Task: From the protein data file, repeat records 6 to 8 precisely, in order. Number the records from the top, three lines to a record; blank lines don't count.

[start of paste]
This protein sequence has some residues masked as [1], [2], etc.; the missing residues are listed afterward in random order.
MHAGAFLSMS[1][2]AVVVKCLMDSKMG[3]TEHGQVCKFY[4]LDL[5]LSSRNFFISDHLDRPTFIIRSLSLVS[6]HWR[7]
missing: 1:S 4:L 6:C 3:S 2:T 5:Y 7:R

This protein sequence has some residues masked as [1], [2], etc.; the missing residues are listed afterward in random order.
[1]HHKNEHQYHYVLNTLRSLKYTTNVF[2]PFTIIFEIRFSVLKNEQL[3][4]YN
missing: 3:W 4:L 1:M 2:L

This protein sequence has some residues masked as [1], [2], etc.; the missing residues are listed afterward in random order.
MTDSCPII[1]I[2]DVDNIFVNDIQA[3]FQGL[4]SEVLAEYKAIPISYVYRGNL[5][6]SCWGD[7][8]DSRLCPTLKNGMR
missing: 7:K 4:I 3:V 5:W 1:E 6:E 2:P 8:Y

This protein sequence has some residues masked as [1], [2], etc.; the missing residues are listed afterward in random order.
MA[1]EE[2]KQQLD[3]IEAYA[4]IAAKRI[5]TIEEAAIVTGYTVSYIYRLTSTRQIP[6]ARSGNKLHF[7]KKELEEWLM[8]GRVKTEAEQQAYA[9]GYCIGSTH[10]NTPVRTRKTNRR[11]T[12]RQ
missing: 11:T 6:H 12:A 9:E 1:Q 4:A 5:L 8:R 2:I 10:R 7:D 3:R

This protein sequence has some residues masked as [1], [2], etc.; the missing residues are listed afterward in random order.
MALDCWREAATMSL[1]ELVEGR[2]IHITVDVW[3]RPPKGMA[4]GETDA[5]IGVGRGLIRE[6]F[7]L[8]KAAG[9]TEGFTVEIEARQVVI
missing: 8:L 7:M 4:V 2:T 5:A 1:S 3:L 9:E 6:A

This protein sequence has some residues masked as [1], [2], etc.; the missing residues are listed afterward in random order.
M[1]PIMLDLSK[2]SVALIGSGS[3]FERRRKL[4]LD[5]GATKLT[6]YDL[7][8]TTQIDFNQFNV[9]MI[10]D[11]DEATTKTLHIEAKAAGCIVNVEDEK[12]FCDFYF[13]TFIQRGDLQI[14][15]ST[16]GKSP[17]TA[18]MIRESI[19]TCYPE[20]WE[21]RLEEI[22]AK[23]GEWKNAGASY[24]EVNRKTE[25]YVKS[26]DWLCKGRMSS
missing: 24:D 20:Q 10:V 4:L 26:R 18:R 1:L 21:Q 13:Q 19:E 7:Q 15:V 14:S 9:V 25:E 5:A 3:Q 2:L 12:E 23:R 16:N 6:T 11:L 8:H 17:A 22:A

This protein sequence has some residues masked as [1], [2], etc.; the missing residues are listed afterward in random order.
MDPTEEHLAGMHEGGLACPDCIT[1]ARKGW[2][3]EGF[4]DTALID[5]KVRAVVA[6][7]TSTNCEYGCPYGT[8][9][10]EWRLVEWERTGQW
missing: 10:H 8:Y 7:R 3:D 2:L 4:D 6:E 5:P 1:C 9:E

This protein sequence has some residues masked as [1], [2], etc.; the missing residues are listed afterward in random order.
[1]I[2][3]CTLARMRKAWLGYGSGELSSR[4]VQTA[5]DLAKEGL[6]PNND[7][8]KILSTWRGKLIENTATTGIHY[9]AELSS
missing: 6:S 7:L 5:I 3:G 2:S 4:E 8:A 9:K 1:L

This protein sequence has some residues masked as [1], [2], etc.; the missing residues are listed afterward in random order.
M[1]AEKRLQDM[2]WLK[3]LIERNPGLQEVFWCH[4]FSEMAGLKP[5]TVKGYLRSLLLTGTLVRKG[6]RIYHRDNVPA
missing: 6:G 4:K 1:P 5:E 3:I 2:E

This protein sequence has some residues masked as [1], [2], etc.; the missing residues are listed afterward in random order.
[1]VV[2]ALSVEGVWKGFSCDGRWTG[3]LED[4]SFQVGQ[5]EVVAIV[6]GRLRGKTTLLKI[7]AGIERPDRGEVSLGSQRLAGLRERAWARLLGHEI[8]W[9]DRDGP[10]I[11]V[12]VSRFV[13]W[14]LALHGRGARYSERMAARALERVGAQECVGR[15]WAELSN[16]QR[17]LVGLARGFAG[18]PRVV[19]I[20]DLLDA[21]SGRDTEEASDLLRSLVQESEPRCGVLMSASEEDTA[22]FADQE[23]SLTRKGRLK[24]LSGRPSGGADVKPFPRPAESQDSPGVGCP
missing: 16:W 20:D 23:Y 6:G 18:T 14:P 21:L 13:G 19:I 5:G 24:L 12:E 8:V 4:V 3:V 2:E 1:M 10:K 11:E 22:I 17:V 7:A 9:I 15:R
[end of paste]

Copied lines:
This protein sequence has some residues masked as [1], [2], etc.; the missing residues are listed afterward in random order.
M[1]PIMLDLSK[2]SVALIGSGS[3]FERRRKL[4]LD[5]GATKLT[6]YDL[7][8]TTQIDFNQFNV[9]MI[10]D[11]DEATTKTLHIEAKAAGCIVNVEDEK[12]FCDFYF[13]TFIQRGDLQI[14][15]ST[16]GKSP[17]TA[18]MIRESI[19]TCYPE[20]WE[21]RLEEI[22]AK[23]GEWKNAGASY[24]EVNRKTE[25]YVKS[26]DWLCKGRMSS
missing: 24:D 20:Q 10:V 4:L 26:R 18:R 1:L 21:Q 13:Q 19:E 7:Q 15:V 14:S 9:V 25:E 5:A 3:Q 2:L 12:E 23:R 16:N 6:T 11:L 8:H 17:A 22:A

This protein sequence has some residues masked as [1], [2], etc.; the missing residues are listed afterward in random order.
MDPTEEHLAGMHEGGLACPDCIT[1]ARKGW[2][3]EGF[4]DTALID[5]KVRAVVA[6][7]TSTNCEYGCPYGT[8][9][10]EWRLVEWERTGQW
missing: 10:H 8:Y 7:R 3:D 2:L 4:D 6:E 5:P 1:C 9:E

This protein sequence has some residues masked as [1], [2], etc.; the missing residues are listed afterward in random order.
[1]I[2][3]CTLARMRKAWLGYGSGELSSR[4]VQTA[5]DLAKEGL[6]PNND[7][8]KILSTWRGKLIENTATTGIHY[9]AELSS
missing: 6:S 7:L 5:I 3:G 2:S 4:E 8:A 9:K 1:L